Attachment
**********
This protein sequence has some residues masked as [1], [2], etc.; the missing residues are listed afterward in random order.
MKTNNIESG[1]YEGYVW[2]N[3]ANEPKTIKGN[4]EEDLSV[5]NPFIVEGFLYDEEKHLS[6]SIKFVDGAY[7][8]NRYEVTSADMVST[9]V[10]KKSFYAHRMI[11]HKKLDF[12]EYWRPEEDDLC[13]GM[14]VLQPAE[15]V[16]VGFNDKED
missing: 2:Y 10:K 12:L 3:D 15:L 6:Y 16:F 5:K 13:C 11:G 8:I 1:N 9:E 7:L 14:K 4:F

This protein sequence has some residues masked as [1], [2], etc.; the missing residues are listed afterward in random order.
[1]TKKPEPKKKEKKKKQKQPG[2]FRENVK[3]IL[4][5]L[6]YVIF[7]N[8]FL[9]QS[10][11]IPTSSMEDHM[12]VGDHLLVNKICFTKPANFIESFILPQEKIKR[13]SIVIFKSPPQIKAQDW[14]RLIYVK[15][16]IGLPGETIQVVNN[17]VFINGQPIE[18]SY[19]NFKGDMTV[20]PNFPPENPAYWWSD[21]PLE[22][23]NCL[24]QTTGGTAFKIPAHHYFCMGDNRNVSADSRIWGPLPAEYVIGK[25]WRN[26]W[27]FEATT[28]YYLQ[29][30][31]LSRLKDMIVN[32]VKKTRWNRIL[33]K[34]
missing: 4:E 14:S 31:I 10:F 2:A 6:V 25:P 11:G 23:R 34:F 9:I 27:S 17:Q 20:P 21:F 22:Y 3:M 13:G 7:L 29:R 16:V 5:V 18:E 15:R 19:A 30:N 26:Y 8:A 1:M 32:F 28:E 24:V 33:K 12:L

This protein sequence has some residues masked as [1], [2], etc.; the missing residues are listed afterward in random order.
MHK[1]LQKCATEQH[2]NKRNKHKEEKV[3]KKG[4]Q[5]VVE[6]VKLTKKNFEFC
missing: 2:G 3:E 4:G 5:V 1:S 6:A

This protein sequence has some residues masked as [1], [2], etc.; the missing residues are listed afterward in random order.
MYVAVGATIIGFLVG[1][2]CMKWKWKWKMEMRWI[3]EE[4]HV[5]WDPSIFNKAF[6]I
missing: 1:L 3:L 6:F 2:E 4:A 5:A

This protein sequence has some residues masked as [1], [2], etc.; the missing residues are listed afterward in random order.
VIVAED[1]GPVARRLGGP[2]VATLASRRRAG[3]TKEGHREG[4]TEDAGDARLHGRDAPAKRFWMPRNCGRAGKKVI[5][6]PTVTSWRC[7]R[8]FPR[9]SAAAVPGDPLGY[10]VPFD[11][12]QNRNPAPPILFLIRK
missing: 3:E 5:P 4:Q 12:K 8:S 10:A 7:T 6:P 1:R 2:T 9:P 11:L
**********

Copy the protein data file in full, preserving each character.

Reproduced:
This protein sequence has some residues masked as [1], [2], etc.; the missing residues are listed afterward in random order.
MKTNNIESG[1]YEGYVW[2]N[3]ANEPKTIKGN[4]EEDLSV[5]NPFIVEGFLYDEEKHLS[6]SIKFVDGAY[7][8]NRYEVTSADMVST[9]V[10]KKSFYAHRMI[11]HKKLDF[12]EYWRPEEDDLC[13]GM[14]VLQPAE[15]V[16]VGFNDKED
missing: 2:Y 10:K 12:L 3:D 15:L 6:Y 16:F 5:K 13:C 11:G 8:I 1:N 9:E 7:L 14:K 4:F

This protein sequence has some residues masked as [1], [2], etc.; the missing residues are listed afterward in random order.
[1]TKKPEPKKKEKKKKQKQPG[2]FRENVK[3]IL[4][5]L[6]YVIF[7]N[8]FL[9]QS[10][11]IPTSSMEDHM[12]VGDHLLVNKICFTKPANFIESFILPQEKIKR[13]SIVIFKSPPQIKAQDW[14]RLIYVK[15][16]IGLPGETIQVVNN[17]VFINGQPIE[18]SY[19]NFKGDMTV[20]PNFPPENPAYWWSD[21]PLE[22][23]NCL[24]QTTGGTAFKIPAHHYFCMGDNRNVSADSRIWGPLPAEYVIGK[25]WRN[26]W[27]FEATT[28]YYLQ[29][30][31]LSRLKDMIVN[32]VKKTRWNRIL[33]K[34]
missing: 4:E 14:S 31:I 10:F 2:A 6:V 25:P 11:G 23:R 34:F 9:I 27:S 17:Q 20:P 21:F 22:Y 3:M 13:G 7:L 29:R 16:V 5:V 18:E 15:R 19:A 30:N 26:Y 8:A 1:M 32:F 28:E 24:V 33:K 12:L

This protein sequence has some residues masked as [1], [2], etc.; the missing residues are listed afterward in random order.
MHK[1]LQKCATEQH[2]NKRNKHKEEKV[3]KKG[4]Q[5]VVE[6]VKLTKKNFEFC
missing: 2:G 3:E 4:G 5:V 1:S 6:A

This protein sequence has some residues masked as [1], [2], etc.; the missing residues are listed afterward in random order.
MYVAVGATIIGFLVG[1][2]CMKWKWKWKMEMRWI[3]EE[4]HV[5]WDPSIFNKAF[6]I
missing: 1:L 3:L 6:F 2:E 4:A 5:A

This protein sequence has some residues masked as [1], [2], etc.; the missing residues are listed afterward in random order.
VIVAED[1]GPVARRLGGP[2]VATLASRRRAG[3]TKEGHREG[4]TEDAGDARLHGRDAPAKRFWMPRNCGRAGKKVI[5][6]PTVTSWRC[7]R[8]FPR[9]SAAAVPGDPLGY[10]VPFD[11][12]QNRNPAPPILFLIRK
missing: 3:E 5:P 4:Q 12:K 8:S 10:A 7:T 6:P 1:R 2:T 9:P 11:L